June 15, 2024

Vitavo Yage

Best Health Creates a Happy Life

Is melatonin safe for children?

3 min read

Melatonin is a hormone naturally produced in the brain that’s linked to your body’s sleep and wake cycle. The natural release of melatonin is stimulated by darkness and suppressed by daylight. It’s also available as a supplement that you can take as a pill or chewable gummy.

As a supplement, a small dose can trigger your body to produce melatonin that makes you feel sleepy and helps you fall asleep.

More people are asking their healthcare team about melatonin and report using it, including parents giving it to children. Here’s what you need to know about melatonin use in children and how to improve sleep hygiene without a sleep aid.

Research on melatonin

In the U.S., melatonin is available over the counter as a dietary supplement. This differs from other countries, such as the United Kingdom, Japan and Australia, where melatonin is regulated as a prescription medication.

Research has shown that melatonin generally is safe for short-term use in adults and adolescents. Fewer studies have been done to evaluate the effects of its long-term use and safety. It’s also unclear whether melatonin supplements are safe for children.

Melatonin use and side effects

While melatonin can help children fall asleep, it doesn’t keep them asleep.

Difficulty falling or staying asleep can be a sign of an issue in the body, including:

  • Iron deficiency can cause restlessness during sleep.
  • Enlarged tonsils or adenoids can lead to snoring or obstructive sleep apnea.
  • For children who have nightmares, melatonin may make dreams more vivid, which can worsen sleep.

That’s why it’s crucial to consult with your child’s healthcare team to find and treat issues causing sleep disturbances.

Melatonin may be recommended for children with neurological conditions like autism spectrum disorder or attention-deficit/hyperactivity disorder, or ADHD, and managed with routine evaluation and follow-up by their healthcare team.

In gummy form, melatonin supplements can be enticing for children, leading to a risk of overconsumption. Taking a large dose of melatonin can cause gastrointestinal issues or irritability. A large dose also can keep your child’s body from naturally producing melatonin to make them sleepy.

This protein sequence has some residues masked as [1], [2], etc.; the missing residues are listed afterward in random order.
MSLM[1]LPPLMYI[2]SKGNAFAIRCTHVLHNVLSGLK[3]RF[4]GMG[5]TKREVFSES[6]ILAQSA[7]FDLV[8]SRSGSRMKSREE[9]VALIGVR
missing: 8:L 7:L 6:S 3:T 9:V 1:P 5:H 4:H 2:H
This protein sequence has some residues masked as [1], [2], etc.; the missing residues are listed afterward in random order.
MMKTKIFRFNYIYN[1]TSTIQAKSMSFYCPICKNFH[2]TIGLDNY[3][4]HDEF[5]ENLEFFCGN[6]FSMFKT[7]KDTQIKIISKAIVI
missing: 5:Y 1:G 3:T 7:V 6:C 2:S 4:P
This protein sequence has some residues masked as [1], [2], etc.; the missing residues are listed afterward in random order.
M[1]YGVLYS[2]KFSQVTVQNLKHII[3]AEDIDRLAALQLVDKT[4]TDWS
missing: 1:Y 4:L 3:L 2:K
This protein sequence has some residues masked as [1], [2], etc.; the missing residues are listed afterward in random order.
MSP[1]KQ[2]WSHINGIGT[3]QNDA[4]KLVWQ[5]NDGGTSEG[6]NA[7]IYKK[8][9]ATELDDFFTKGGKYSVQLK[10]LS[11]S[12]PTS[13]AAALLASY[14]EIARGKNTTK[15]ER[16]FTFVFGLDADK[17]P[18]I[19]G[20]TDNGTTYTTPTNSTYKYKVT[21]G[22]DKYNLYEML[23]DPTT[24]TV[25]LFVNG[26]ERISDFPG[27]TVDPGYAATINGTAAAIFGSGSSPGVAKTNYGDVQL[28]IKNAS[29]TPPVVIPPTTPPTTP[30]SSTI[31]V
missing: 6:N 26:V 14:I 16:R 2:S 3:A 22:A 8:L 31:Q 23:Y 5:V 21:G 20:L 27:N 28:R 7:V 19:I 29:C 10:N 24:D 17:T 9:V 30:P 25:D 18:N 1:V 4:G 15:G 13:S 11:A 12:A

Evaluate sleep hygiene

Melatonin use is intended as a short-term aid. When sleep issues are a long-term problem for children, evaluating sleep habits and the environment can identify the causes of those issues. Many sleep-related disturbances in children can be addressed with a consistent nighttime and sleep routine.

Here are some things to consider when striving for good sleep hygiene:

  • Limit screen use.
    Looking at a backlight screen tells the brain it’s time to be awake and engaged. Watching TV, using a phone or tablet, or playing a video game before bed does not allow your child’s brain to relax and prepare for sleep. Stop any screen use 30 minutes to an hour before bedtime.
  • Have a routine.
    A consistent nighttime routine with an age-appropriate bedtime can help with the natural release of melatonin. Taking a bath or shower, reading and quietly relaxing can help set the tone for sleep.
  • Create a sleep-friendly space.
    A dark, quiet room is ideal for sleep. Lights should be kept low or dim. Place phones or devices that could make noise and disrupt sleep in another room.
  • Aim for eight to 10 hours of sleep.
    Busy schedules and commitments can easily affect sleep schedules for children. Try to keep your child’s sleep schedule consistent throughout the week for a regular wake/sleep rhythm.

Sarah Scherger, M.D., is a pediatrician in Austin, Minnesota.

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